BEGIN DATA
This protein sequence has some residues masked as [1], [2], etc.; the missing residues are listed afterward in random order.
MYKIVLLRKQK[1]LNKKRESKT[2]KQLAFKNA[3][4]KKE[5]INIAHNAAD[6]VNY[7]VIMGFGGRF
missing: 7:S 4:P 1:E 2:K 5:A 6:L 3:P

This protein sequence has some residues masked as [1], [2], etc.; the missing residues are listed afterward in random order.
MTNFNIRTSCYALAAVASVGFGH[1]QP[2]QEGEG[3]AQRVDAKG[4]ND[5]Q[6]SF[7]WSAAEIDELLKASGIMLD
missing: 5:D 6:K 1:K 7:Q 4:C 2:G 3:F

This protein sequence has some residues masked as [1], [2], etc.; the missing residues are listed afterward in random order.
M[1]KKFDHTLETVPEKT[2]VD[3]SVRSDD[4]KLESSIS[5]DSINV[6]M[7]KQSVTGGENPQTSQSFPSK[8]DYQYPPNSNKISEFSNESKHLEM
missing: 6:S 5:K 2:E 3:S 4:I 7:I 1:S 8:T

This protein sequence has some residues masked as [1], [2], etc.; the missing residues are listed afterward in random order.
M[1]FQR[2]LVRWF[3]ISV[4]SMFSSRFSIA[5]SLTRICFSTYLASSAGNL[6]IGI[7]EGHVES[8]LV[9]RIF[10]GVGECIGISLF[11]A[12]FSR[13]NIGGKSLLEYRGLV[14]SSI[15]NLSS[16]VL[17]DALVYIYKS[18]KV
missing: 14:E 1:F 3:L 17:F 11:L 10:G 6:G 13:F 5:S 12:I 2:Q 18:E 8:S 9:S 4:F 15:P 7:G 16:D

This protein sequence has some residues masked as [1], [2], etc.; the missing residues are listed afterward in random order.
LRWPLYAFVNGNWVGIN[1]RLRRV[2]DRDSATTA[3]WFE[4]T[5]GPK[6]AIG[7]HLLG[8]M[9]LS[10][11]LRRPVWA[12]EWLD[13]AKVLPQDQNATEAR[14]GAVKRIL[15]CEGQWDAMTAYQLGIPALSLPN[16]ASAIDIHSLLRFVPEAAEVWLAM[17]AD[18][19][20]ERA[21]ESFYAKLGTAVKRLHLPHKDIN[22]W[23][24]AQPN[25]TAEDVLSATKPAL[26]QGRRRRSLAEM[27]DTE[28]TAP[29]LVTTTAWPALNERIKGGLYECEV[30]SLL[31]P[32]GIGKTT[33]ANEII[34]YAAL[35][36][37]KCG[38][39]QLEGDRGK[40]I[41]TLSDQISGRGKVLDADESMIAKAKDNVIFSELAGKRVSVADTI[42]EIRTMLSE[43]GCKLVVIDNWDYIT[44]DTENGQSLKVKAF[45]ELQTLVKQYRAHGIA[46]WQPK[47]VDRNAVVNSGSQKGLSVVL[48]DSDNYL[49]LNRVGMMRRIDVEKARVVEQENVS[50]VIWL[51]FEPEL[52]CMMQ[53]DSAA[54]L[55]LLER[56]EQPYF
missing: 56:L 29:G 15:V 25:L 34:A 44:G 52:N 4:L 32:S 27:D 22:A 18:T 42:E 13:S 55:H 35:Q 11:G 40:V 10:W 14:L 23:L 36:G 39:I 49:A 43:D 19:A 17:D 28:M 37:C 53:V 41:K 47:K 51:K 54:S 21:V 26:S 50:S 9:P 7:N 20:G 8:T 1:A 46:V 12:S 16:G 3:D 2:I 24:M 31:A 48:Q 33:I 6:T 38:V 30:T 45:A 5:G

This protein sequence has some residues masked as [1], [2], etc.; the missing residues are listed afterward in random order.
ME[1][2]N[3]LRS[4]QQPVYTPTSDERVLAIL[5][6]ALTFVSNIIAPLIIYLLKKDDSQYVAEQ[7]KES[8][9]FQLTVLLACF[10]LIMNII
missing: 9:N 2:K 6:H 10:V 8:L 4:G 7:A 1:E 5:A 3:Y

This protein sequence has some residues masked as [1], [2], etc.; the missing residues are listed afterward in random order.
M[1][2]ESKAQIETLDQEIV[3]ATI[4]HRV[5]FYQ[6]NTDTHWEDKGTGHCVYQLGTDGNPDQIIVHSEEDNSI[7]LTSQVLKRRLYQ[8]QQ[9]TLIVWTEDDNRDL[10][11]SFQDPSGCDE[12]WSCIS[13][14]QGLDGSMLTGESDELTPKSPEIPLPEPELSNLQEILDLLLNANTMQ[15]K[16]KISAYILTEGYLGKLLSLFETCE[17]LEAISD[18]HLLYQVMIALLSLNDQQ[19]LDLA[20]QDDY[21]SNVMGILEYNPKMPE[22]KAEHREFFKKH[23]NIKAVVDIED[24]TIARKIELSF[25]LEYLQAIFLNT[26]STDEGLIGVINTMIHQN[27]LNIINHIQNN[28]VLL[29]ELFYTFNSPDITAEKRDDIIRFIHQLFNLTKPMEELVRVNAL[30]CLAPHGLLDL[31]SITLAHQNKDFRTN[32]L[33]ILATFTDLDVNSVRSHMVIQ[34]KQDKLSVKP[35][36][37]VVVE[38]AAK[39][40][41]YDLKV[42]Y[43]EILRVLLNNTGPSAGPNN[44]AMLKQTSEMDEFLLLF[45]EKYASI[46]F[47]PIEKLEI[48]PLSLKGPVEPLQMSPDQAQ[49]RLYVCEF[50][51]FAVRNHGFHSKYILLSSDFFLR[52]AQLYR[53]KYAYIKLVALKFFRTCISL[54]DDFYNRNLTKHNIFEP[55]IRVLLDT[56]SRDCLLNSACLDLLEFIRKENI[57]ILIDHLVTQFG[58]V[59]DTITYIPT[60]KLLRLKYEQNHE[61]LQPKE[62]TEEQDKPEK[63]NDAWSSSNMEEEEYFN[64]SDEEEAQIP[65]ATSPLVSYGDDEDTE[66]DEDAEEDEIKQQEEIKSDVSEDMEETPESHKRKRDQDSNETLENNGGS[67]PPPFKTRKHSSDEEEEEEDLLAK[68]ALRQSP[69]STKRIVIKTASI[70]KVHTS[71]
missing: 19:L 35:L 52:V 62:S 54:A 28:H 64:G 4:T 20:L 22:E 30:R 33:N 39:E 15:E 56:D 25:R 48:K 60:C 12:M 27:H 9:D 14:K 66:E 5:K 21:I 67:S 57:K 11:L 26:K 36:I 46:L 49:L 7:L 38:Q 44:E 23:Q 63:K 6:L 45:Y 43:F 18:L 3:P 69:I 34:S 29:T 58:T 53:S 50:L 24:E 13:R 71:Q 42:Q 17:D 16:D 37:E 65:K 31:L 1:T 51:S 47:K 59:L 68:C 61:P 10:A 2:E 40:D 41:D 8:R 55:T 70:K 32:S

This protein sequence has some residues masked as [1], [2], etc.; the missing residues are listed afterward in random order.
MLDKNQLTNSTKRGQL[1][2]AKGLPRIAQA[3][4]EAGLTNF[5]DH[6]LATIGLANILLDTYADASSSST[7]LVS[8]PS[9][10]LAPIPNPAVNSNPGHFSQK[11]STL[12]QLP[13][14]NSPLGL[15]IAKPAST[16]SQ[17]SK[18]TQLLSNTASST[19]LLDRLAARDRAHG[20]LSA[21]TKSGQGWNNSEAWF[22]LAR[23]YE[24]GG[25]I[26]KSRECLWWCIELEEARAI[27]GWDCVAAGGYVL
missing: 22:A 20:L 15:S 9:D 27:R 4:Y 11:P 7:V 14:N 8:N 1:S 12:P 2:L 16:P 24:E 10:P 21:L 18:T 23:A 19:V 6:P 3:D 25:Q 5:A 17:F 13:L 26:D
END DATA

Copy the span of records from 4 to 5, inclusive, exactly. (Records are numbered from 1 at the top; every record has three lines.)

This protein sequence has some residues masked as [1], [2], etc.; the missing residues are listed afterward in random order.
M[1]FQR[2]LVRWF[3]ISV[4]SMFSSRFSIA[5]SLTRICFSTYLASSAGNL[6]IGI[7]EGHVES[8]LV[9]RIF[10]GVGECIGISLF[11]A[12]FSR[13]NIGGKSLLEYRGLV[14]SSI[15]NLSS[16]VL[17]DALVYIYKS[18]KV
missing: 14:E 1:F 3:L 17:F 11:L 10:G 6:G 13:F 5:S 12:I 2:Q 18:E 8:S 9:S 4:F 15:P 7:G 16:D

This protein sequence has some residues masked as [1], [2], etc.; the missing residues are listed afterward in random order.
LRWPLYAFVNGNWVGIN[1]RLRRV[2]DRDSATTA[3]WFE[4]T[5]GPK[6]AIG[7]HLLG[8]M[9]LS[10][11]LRRPVWA[12]EWLD[13]AKVLPQDQNATEAR[14]GAVKRIL[15]CEGQWDAMTAYQLGIPALSLPN[16]ASAIDIHSLLRFVPEAAEVWLAM[17]AD[18][19][20]ERA[21]ESFYAKLGTAVKRLHLPHKDIN[22]W[23][24]AQPN[25]TAEDVLSATKPAL[26]QGRRRRSLAEM[27]DTE[28]TAP[29]LVTTTAWPALNERIKGGLYECEV[30]SLL[31]P[32]GIGKTT[33]ANEII[34]YAAL[35][36][37]KCG[38][39]QLEGDRGK[40]I[41]TLSDQISGRGKVLDADESMIAKAKDNVIFSELAGKRVSVADTI[42]EIRTMLSE[43]GCKLVVIDNWDYIT[44]DTENGQSLKVKAF[45]ELQTLVKQYRAHGIA[46]WQPK[47]VDRNAVVNSGSQKGLSVVL[48]DSDNYL[49]LNRVGMMRRIDVEKARVVEQENVS[50]VIWL[51]FEPEL[52]CMMQ[53]DSAA[54]L[55]LLER[56]EQPYF
missing: 56:L 29:G 15:V 25:L 34:A 44:G 52:N 4:L 32:S 27:D 22:A 18:T 42:E 13:S 55:H 35:Q 11:G 40:V 10:W 14:L 23:L 36:G 39:I 49:A 43:D 19:A 17:D 28:M 37:C 53:V 41:K 47:K 51:K 54:S 21:V 26:S 50:S 9:P 7:N 20:G 8:T 1:A 46:V 12:S 16:G 3:D 2:I 24:M 31:A 48:Q 33:I 6:T 38:V 30:T 45:A 5:G